In buildings, there are interesting techniques of the entry and exit ports, and traps in many corridors.
This product which is made by perfect technique amazes visitors even today. The construction, architectural details, artistic arrangements, and decorations are awe-inspiring.
Important warning: In the underground cities of Cappadocia, the paths are marked with arrows to prevent visitors from losing their way. We have to follow the red arrows on the way down and the blue arrows on the way up. Some of the tunnels used for passage are so high that only one person can pass by slightly bending. If you enter a flowing tunnel contrary to what you want to go, you may encounter other people in the middle of the tunnel and you may be in a difficult situation.
Best-Known Subterranean (Underground) Cities in Cappadocia
The most famous underground cities of Cappadocia are Derinkuyu Subterranean City, Kaymaklı Subterranean City, Özkonak Subterranean City, Tatlarin Subterranean City, Mazı Subterranean City, Özlüce Yeraltı Şehri, Gökçetoprak. You can see them on the map below.
Derinkuyu Underground City, Cappadocia, Turkey
Derinkuyu Underground City, which is one of the deepest, widest and most amazing underground cities of Cappadocia, is located in Derinkuyu District of Nevşehir Province.
This underground city was first discovered in 1963 and was partially opened to visitors in 1967. It is thought that it was made against the Arab-Sassanid raids and used for military purposes during the Seljuk and Ottoman periods.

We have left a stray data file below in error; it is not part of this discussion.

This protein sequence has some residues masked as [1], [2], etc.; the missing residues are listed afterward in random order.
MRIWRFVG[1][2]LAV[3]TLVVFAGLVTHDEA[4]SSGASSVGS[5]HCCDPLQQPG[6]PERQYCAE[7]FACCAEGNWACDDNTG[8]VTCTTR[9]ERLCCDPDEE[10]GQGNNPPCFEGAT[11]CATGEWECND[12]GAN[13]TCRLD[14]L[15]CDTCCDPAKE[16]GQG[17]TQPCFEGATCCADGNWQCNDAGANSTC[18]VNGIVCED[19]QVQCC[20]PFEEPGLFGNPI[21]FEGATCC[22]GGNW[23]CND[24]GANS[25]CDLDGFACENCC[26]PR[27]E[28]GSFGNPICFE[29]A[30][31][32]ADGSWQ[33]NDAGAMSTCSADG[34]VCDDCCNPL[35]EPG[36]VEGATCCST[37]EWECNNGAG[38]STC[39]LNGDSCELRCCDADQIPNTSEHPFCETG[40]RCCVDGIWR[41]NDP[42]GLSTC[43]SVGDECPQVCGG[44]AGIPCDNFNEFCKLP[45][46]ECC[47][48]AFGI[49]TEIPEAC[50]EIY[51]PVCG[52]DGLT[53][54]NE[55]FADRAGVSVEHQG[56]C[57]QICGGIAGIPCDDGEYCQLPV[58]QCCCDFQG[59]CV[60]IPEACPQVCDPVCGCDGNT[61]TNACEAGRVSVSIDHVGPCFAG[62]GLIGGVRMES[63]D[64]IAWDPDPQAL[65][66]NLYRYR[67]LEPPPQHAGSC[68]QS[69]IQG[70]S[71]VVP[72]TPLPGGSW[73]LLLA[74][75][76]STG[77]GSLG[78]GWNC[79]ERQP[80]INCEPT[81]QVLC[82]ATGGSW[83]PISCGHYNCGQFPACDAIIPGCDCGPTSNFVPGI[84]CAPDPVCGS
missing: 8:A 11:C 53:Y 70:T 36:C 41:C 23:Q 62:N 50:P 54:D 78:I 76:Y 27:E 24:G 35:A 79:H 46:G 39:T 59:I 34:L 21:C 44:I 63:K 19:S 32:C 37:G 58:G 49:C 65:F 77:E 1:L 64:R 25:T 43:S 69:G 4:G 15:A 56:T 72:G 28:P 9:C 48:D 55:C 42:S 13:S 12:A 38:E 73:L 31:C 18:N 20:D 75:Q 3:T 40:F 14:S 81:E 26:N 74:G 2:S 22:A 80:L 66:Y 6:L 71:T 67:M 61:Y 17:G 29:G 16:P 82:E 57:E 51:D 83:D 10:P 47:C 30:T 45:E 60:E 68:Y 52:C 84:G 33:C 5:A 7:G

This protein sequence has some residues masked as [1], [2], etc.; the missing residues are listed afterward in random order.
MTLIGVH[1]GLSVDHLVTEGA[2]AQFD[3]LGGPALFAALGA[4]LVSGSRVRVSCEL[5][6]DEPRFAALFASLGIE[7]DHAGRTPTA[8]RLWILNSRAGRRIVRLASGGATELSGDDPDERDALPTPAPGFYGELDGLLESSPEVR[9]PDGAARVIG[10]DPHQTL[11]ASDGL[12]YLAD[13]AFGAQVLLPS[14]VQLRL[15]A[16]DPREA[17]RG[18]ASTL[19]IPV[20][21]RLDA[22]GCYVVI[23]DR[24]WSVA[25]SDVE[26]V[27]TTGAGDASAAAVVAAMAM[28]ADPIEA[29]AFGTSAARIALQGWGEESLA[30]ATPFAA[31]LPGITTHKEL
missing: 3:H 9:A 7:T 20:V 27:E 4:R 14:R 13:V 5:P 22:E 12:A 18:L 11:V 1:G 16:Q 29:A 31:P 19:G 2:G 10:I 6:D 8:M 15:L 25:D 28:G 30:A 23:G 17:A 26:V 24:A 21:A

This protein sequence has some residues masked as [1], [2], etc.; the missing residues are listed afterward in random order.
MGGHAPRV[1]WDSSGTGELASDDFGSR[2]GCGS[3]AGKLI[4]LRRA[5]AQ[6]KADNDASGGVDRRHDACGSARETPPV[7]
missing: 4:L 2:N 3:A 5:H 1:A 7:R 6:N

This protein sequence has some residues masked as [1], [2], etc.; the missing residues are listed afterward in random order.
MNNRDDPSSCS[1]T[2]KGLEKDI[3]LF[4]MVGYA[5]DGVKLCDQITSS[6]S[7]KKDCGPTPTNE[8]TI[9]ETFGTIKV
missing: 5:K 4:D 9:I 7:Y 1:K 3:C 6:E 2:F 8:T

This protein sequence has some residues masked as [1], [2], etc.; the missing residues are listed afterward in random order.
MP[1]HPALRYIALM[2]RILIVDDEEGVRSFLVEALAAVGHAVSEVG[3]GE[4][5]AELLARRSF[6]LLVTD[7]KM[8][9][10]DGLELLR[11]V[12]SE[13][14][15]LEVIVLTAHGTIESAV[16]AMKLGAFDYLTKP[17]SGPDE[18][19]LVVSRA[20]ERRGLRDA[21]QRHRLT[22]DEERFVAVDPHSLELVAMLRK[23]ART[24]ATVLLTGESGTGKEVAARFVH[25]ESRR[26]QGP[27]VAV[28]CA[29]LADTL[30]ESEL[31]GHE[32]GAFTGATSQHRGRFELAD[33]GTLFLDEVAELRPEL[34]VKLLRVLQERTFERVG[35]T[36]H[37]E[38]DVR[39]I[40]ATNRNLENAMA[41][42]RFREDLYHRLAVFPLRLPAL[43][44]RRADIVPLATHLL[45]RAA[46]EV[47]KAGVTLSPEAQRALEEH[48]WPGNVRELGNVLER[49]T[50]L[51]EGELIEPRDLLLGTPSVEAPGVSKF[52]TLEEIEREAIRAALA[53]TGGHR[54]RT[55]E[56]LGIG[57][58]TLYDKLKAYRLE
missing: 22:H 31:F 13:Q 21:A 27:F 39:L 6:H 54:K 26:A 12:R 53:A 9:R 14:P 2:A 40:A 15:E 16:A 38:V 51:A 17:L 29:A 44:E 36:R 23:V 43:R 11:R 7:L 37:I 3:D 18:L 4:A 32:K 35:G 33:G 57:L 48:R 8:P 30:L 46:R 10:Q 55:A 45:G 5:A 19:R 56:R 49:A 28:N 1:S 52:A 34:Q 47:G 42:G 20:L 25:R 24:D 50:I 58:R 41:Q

Derinkuyu Underground City is named after the drinking water wells that reach the depth of 60-70 meters. In Turkish “Derinkuyu” means “deep water well”. These water wells also function as ventilation chimneys. Moreover, during the sieges in the region, some of these wells were not connected to the earth to prevent the enemy from mixing poison with water.
8 floors of this underground city with a depth of 50 meters are open to visitors. It is estimated that the total number of floors of the city can reach 12-13 and its depth can reach 85 meters. It is thought that approximately 50,000 people can live in this Underground City at the same time.
The touristic area of the city which is open to tourism is 2500 square meters.
This city consists of eight floors. The structures on these floors are listed below.
1st Floor: On the first floor of Derinkuyu, there is a winery, baptistery, barn and missionary school. In this section, which consists of several rooms, there are cavities where animals can eat and drink water. There are living rooms on the right and left of the corridor that goes down from the first floor to the second floor.
2nd Floor: On this floor, there is a living room, kitchen, kitchen-related units, rations warehouses, mustard and grape crushing place.
3rd Floor: There is a ventilation space going down to all floors of the underground city, and storage tanks.
4th Floor: This floor also has storage rooms and living and sleeping rooms.
5th Floor: The fifth floor, which is reached by a narrow and long gallery starting from the third floor, is considered as the connecting center of the city. There is a ventilation shaft that connects with the earth. On the 5th floor, at the end of the gallery coming from the third floor, there are shelves, ventilation chimney, and rooms connected to each other in the continuation of the ventilation chimney.
6th Floor: This floor consists of a tunnel connecting the fifth floor and the seventh floor. On both sides of the tunnel are the rooms used for daily living. There are two-door rooms on the tunnel. There are also places on the tunnel that are thought to be a tunnel control point.
7th Floor: The seventh floor supported by three columns is the largest area of Derinkuyu. There are a water well and a burial chamber on this floor where a cross-planned church is located. At the center of this floor, there is a room that is supposed to be used as a meeting room.
It consists of a small chamber with only one ventilation shaft inside.
Derinkuyu Underground City Entrance Fee
The entrance fee to the underground city is 35 TL. Museum card holders have free admission.
Derinkuyu Underground City Visiting Hours